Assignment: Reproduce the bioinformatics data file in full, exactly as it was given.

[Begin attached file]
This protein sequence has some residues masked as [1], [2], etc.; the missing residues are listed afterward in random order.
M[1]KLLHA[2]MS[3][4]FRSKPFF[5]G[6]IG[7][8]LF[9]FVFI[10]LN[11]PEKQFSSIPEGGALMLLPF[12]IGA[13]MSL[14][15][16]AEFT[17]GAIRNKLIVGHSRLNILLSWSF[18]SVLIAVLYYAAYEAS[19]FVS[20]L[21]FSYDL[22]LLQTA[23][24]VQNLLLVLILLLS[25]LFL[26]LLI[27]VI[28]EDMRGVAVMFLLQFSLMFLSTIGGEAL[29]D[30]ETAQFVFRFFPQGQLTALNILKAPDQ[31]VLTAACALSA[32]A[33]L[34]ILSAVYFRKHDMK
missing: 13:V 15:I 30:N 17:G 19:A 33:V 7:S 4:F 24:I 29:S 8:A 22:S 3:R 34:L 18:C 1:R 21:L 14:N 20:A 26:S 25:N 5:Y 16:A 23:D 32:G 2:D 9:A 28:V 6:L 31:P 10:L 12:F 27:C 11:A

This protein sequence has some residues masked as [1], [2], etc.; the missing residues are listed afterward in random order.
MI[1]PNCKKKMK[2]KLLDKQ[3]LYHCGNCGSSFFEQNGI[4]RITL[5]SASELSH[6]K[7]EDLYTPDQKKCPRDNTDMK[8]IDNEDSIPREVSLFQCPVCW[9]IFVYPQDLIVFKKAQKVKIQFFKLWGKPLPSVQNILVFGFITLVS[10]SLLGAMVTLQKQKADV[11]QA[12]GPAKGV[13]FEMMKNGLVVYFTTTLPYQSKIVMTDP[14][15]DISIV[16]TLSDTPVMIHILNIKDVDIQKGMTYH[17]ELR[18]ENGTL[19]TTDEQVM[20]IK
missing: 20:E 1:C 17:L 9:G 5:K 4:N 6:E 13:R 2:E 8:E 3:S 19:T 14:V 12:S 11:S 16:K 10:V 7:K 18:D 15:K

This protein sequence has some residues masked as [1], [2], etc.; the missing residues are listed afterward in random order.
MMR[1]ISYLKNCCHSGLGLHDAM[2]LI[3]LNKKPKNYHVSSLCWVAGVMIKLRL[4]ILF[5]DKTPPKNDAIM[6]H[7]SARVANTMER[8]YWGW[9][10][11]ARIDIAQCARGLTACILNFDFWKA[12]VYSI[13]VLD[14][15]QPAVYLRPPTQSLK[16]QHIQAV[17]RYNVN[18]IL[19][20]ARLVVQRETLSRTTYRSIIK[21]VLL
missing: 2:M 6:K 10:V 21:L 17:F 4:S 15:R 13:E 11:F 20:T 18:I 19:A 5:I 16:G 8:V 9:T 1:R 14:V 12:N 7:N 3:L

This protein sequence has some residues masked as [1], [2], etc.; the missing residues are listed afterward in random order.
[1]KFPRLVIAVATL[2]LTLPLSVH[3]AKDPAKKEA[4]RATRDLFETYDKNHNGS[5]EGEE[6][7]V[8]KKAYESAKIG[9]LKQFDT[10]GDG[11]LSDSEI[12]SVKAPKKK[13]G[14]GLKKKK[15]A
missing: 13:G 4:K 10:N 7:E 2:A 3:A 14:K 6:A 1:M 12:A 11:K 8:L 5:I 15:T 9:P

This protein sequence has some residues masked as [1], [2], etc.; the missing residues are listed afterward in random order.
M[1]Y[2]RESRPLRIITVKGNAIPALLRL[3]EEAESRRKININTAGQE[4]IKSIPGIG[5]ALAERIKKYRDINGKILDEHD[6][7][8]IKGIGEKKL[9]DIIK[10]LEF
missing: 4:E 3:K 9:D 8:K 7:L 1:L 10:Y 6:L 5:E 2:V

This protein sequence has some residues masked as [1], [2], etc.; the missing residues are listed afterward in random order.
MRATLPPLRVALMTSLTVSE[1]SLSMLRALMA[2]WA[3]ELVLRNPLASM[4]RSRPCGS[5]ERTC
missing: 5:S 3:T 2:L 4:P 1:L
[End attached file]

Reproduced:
This protein sequence has some residues masked as [1], [2], etc.; the missing residues are listed afterward in random order.
M[1]KLLHA[2]MS[3][4]FRSKPFF[5]G[6]IG[7][8]LF[9]FVFI[10]LN[11]PEKQFSSIPEGGALMLLPF[12]IGA[13]MSL[14][15][16]AEFT[17]GAIRNKLIVGHSRLNILLSWSF[18]SVLIAVLYYAAYEAS[19]FVS[20]L[21]FSYDL[22]LLQTA[23][24]VQNLLLVLILLLS[25]LFL[26]LLI[27]VI[28]EDMRGVAVMFLLQFSLMFLSTIGGEAL[29]D[30]ETAQFVFRFFPQGQLTALNILKAPDQ[31]VLTAACALSA[32]A[33]L[34]ILSAVYFRKHDMK
missing: 13:V 15:I 30:N 17:G 19:A 33:V 7:S 4:F 24:I 29:S 8:A 22:S 3:R 34:L 18:C 1:R 21:L 14:N 20:A 26:S 25:N 5:Y 16:A 23:D 32:G 2:D 9:A 28:V 6:L 31:P 10:L 12:F 27:C 11:A

This protein sequence has some residues masked as [1], [2], etc.; the missing residues are listed afterward in random order.
MI[1]PNCKKKMK[2]KLLDKQ[3]LYHCGNCGSSFFEQNGI[4]RITL[5]SASELSH[6]K[7]EDLYTPDQKKCPRDNTDMK[8]IDNEDSIPREVSLFQCPVCW[9]IFVYPQDLIVFKKAQKVKIQFFKLWGKPLPSVQNILVFGFITLVS[10]SLLGAMVTLQKQKADV[11]QA[12]GPAKGV[13]FEMMKNGLVVYFTTTLPYQSKIVMTDP[14][15]DISIV[16]TLSDTPVMIHILNIKDVDIQKGMTYH[17]ELR[18]ENGTL[19]TTDEQVM[20]IK
missing: 20:E 1:C 17:L 9:G 5:K 4:N 6:E 13:R 2:E 8:E 3:S 19:T 14:V 12:S 11:S 16:K 10:V 7:K 18:D 15:K

This protein sequence has some residues masked as [1], [2], etc.; the missing residues are listed afterward in random order.
MMR[1]ISYLKNCCHSGLGLHDAM[2]LI[3]LNKKPKNYHVSSLCWVAGVMIKLRL[4]ILF[5]DKTPPKNDAIM[6]H[7]SARVANTMER[8]YWGW[9][10][11]ARIDIAQCARGLTACILNFDFWKA[12]VYSI[13]VLD[14][15]QPAVYLRPPTQSLK[16]QHIQAV[17]RYNVN[18]IL[19][20]ARLVVQRETLSRTTYRSIIK[21]VLL
missing: 2:M 6:K 10:V 21:L 17:F 4:S 15:R 13:E 11:F 20:T 18:I 19:A 5:I 16:G 8:V 9:T 1:R 14:V 12:N 7:N 3:L

This protein sequence has some residues masked as [1], [2], etc.; the missing residues are listed afterward in random order.
[1]KFPRLVIAVATL[2]LTLPLSVH[3]AKDPAKKEA[4]RATRDLFETYDKNHNGS[5]EGEE[6][7]V[8]KKAYESAKIG[9]LKQFDT[10]GDG[11]LSDSEI[12]SVKAPKKK[13]G[14]GLKKKK[15]A
missing: 13:G 4:K 10:N 7:E 2:A 3:A 14:K 6:A 1:M 12:A 11:K 8:L 5:I 15:T 9:P

This protein sequence has some residues masked as [1], [2], etc.; the missing residues are listed afterward in random order.
M[1]Y[2]RESRPLRIITVKGNAIPALLRL[3]EEAESRRKININTAGQE[4]IKSIPGIG[5]ALAERIKKYRDINGKILDEHD[6][7][8]IKGIGEKKL[9]DIIK[10]LEF
missing: 4:E 3:K 9:D 8:K 7:L 1:L 10:Y 6:L 5:E 2:V

This protein sequence has some residues masked as [1], [2], etc.; the missing residues are listed afterward in random order.
MRATLPPLRVALMTSLTVSE[1]SLSMLRALMA[2]WA[3]ELVLRNPLASM[4]RSRPCGS[5]ERTC
missing: 5:S 3:T 2:L 4:P 1:L